A comprehensive reassessment of the business case for the expansion of Heathrow Airport. Using Social Return on Investment principles and updated data, this report finds that a third runway would leave society £5 billion worse off.
“This new report establishes robust, well-rounded evidence for what many in business and civil society have suspected all along – that the case for a third runway at Heathrow is at best incomplete and at worst completely flawed. By taking an approach based on Social Return on Investment analysis, NEF has produced a more rounded and realistic analysis of the costs and benefits of Runway 3.”
– from the foreword by Ian Cheshire, Group CEO of Kingfisher plc
The New Economics Foundation (NEF) has conducted a detailed, independent re-evaluation of the case for a third runway at Heathrow airport. Our study finds that the costs of the Runway 3 proposal outweigh the benefits by at least £5 billion. In light of our analysis and in view of the formidable targets for reducing greenhouse gas emissions our conclusion is that expanding Heathrow cannot be justified.
In January 2009 the Secretary of State for Transport announced the government’s decision to support a third runway at Heathrow airport (henceforth, Runway 3). The new runway is expected to open in 2020 and immediately increase by 25 per cent the number of flights departing from or arriving at Heathrow every year. By 2030, it is projected that the number of flights at Heathrow will be almost 50 per cent higher than today.
The official sanction for Runway 3 came after six years of consultation, debate and controversy. The 2003 Air Transport White Paper asserted that there was a powerful economic imperative for an additional runway, with only the provisos that conditions relating to air quality, noise and improving surface access should be met. Analysis by the Department of Transport (DfT) in 2009 (Adding Capacity at Heathrow Airport: Impact Assessment) found a net benefit to society from Runway 3 of £5.5 billion.
In contrast with the optimistic outlook put forward by the DfT, our analysis has arrived at a net cost to society from the new runway of between £5 billion in our central case and £7.5 billion in a worst case scenario based on sensitivity tests using alternative carbon prices and higher community costs.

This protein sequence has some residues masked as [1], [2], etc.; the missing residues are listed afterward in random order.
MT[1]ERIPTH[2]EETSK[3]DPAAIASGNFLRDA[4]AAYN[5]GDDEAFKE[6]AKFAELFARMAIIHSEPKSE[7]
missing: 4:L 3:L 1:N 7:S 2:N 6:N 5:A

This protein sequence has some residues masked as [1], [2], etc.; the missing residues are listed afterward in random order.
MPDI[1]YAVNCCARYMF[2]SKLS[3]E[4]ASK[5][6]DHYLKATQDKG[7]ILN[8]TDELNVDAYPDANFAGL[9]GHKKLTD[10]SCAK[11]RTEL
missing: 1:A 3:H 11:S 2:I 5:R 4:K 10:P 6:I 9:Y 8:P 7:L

We have calculated the net cost using two approaches. First, we have rerun the DfT’s model using new assumptions about economic growth, exchange rates, carbon prices and other factors. The model generates estimates of the economic benefits and carbon costs from the new runway as well as the infrastructure costs.
Second, informed by stakeholder engagement we have recalculated the costs to the local community of living with a new runway. The DfT’s model does not take full account of the substantial and highly material community impacts. Based on stakeholders’ insights and experience, our report looked again at the potential costs of additional noise and poorer air quality, and for the first time estimated costs for surface congestion and community blight – factors that were not quantified by the DfT. This compares with the DfT’s estimate of local impacts (additional noise disturbance and air pollution) of just £0.4 billion.
Social Return on Investment (SROI) brings a fresh perspective to the debate on Runway 3. SROI differs from existing methods of appraisal in three ways. First, it is informed by the views of stakeholders who play a central role in determining the outcomes and values. Second, it starts from the principle that we should value the things that matter, rather than just those things that are easy to monetise. Finally, it measures explicitly across a ‘triple bottom line’ of social, environmental and economic returns. SROI is concerned with the net value of Runway 3 when social, environmental and economic factors are examined together.